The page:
Carrot Trial Field Day
By Leah Lawson, Partnerships and Development Director OFRF
It was one of those beautiful fall days when the air was crisp and cool. As I drove out to the campus, the sky faded into a beautiful prairie sunset of purples, reds, and oranges – much like the colors of what was to be my favorite carrot of the night.
Our three hosts for the evening, Sheri Doyel, Micaela Colley, and Kim Sowinski, took us through the process and purpose of the project titled “Carrot Improvement for Organic Agriculture” (CIOA). We learned about domestication pathways and how culinary and cultural history blend together to create varieties throughout the world. We also learned about the process of carrot breeding. They only flower after the second year of growth, so harvesting the seeds is a long process. Each carrot variety has to be grown in a separate tent to keep them separate and prevent insects with unwanted pollen from getting into the mix.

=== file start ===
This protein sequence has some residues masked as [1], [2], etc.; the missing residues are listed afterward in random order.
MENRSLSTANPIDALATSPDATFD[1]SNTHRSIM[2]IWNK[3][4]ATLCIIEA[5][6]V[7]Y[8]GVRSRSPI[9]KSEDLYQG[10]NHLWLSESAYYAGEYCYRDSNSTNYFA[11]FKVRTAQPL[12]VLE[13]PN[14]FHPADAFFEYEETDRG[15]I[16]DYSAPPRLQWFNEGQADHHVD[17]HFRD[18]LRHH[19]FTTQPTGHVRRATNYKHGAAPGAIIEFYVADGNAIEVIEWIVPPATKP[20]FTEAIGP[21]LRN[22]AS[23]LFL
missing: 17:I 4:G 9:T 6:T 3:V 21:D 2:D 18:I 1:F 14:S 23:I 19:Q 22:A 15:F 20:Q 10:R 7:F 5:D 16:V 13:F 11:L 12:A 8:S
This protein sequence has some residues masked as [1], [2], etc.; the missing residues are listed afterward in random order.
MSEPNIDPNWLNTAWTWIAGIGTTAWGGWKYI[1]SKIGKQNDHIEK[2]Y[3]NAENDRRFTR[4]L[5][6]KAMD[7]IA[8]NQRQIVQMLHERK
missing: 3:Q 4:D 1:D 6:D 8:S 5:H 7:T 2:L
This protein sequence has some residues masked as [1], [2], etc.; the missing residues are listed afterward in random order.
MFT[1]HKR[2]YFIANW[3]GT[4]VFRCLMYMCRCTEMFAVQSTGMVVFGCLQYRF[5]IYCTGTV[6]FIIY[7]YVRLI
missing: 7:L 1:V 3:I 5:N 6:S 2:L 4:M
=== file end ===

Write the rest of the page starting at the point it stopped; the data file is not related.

Of course, the best part of the evening was tasting the carrots. We tried ten varieties grown on the MCC Student Farm, rating them each for taste, sweetness, texture, and color. Sheri and Kim collected all of this data to aggregate with the results from all the other farms participating in the study. Each variety will also receive ratings from the growers on soil health, disease resistance, and production rate. You can sign up on the Seed Linked website if you want to join a similar trial.
Unfortunately, my two favorite carrots were not great producers, so I don’t think I will find them at my local farmers’ market soon. However, I did get to take some of the leftover carrots. After returning home, I conducted another quick tasting with my kids, and we all marveled at their differences.